But, make your appointments as soon as possible because physicians’ days fill up very quickly at this time of year. And if you still need to find a doctor, don’t hesitate to contact St. Elizabeth Physicians for referral to a great physician close to your home.


Vaccinations:Who Needs What and When
The following vaccines are required for a child’s entrance into child care centers, certified family child care homes, preschool, or Head Start:
• Diphtheria (DTaP)
• Tetanus (DTaP)
• Pertussis (DTaP)
• Haemophilus influenza b (Hib)
• Hepatitis B
• Measles (MMR)
• Mumps (MMR)
• Rubella (MMR)
• Polio (IPV)
• Streptococcal pneumoniae
• Chickenpox (Varicella)


To enter kindergarten, children must have at least:
• Three to four doses of Hib (depends on brand)
• Two doses of varicella (or have had the illness)
• Two doses of measles, mumps and rubella
• Three doses of Hepatitis B
• Four doses of polio
• Five doses of diphtheria, tetanus and pertussis


To enter sixth grade, children must have:
• Booster of tetanus, diphtheria, and pertussis
• Meningococcal vaccine.
• Varicella Booster (if child hasn’t already had two doses or the illness itself)


Compiled by Jeffrey Janning, M.D. and Lesley Weghorn, M.D. with the St. Elizabeth Physicians Pediatrics office, Crestview Hills (859) 341-3383. To find a St. Elizabeth Physicians doctor near you, call: (859) 859-301-DOCS (3627).


Editor’s Note: This is a special advertising supplement, paid for St. Elizabeth Healthcare.

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St. Elizabeth Sports Medicine Director Dr. Michael Miller doesn’t have to look at the calendar to know when it’s mid-July. He can tell practices have started by the sudden surge in young athletes coming into the sports medicine clinic with sports-related injuries.


“Our volume of patients goes way up starting around July 15,” Dr. Miller says. “The increased number of injuries is primarily a function of the increased number of young athletes that begin their fall sports seasons.


“By far and away the most common type of injury is the overuse injury involving bones, muscles and joints. Athletes sometimes do too much, too quickly, too soon and their bodies gradually break down. Examples of overuse injuries include: shin splints, tendonitis, stress fractures and knee cap pain. Proper training and conditioning over the summer may help reduce injuries in the fall.”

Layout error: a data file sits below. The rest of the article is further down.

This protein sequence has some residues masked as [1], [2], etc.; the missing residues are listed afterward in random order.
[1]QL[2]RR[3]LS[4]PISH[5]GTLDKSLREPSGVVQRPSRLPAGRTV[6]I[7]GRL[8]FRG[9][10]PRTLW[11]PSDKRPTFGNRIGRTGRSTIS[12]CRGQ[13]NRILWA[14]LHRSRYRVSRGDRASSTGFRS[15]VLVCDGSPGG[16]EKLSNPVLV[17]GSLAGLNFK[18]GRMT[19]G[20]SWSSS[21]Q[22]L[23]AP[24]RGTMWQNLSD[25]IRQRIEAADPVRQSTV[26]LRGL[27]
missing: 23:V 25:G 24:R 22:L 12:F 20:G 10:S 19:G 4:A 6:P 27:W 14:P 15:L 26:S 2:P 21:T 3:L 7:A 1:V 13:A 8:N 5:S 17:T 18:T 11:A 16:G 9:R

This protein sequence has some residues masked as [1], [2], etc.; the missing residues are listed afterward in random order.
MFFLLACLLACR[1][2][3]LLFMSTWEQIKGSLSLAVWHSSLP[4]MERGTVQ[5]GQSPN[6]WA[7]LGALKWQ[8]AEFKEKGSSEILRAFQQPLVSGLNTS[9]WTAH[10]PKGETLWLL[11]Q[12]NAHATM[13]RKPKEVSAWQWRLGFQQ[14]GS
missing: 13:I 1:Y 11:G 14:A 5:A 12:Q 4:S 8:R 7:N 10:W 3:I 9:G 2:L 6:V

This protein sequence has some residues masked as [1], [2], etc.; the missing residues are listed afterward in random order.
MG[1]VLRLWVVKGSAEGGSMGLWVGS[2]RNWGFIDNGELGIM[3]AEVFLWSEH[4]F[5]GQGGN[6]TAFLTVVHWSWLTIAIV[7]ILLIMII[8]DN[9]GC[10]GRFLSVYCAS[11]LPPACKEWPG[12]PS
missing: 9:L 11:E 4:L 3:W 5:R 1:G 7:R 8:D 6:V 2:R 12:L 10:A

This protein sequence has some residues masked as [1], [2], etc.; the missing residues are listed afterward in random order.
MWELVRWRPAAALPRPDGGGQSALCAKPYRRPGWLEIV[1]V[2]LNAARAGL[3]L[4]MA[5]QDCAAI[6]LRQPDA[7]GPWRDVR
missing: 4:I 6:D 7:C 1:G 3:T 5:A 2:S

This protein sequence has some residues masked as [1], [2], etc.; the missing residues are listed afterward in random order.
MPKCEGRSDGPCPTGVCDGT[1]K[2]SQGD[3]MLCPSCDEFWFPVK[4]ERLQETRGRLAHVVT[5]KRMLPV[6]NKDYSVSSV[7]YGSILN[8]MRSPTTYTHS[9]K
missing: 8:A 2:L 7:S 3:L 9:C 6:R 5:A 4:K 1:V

Many of those sudden onset injuries, like broken bones and sprains, also end up at Commonwealth Orthopaedics. Commonwealth Sports Medicine specialist, Dr. Matthew DesJardins, said they also see a surge in patient athletes at this time of year. Still, he says, a big concern for young athletes at this time of year doesn’t involve orthopaedics at all.


“We really get concerned at this time about the effects of the heat and dehydration, which can have serious medical complications,” says Dr. DesJardins.


“That is particularly the case for football players, who are wearing equipment which predisposes them to heat illness and dehydration. So we really need to remind everyone about that because most of the interventions for heat-related injuries must happen at the team and coaching level where they need to manage their practices in the heat.”


Concussion: Know the Symptoms


Another serious situation that calls for immediate cessation of play and attention by a physician is a concussion, an injury that statistics indicate happens to athletes as often as 3.8 million times a year. Both doctors stress that it’s essential that athletes, coaches and parents all know and respond early to the signs and symptoms of concussion.


“You do not have to have loss of consciousness to have a concussion,” says Dr. Miller.


“In fact, the majority of sports-related concussions don’t involve loss of consciousness. The symptoms include being dazed and confused initially, as well as blurry vision, dizziness, headache and maybe even a little nausea. They really just may feel they’re in a fog. And the new guidelines now say that if an athlete shows any signs or symptoms of a concussion, they must be taken immediately out of the game or practice and not allowed to return until they’re cleared by a medical doctor.”


A complete evaluation by a medical doctor is also something every student athlete should do before practices start in the first place. In fact, the Kentucky High School Athletic Association requires a yearly pre-participation examination.


The bottom line for safeguarding the health of student athletes then is really that a little awareness and preparation now will go a long way toward ensuring a youngster stays healthy and on the field long after the heat of summer is gone.


“When their athletes are letting them know they have pain and soreness, they need to listen,” said Dr. Miller. “The earlier you can pick up an overuse injury the less likely it will go on and become a chronic problem where they end up missing more in the long run.”


Written by Shelly Whitehead


Editor’s Note: This is a special advertising supplement, paid for by St. Elizabeth Healthcare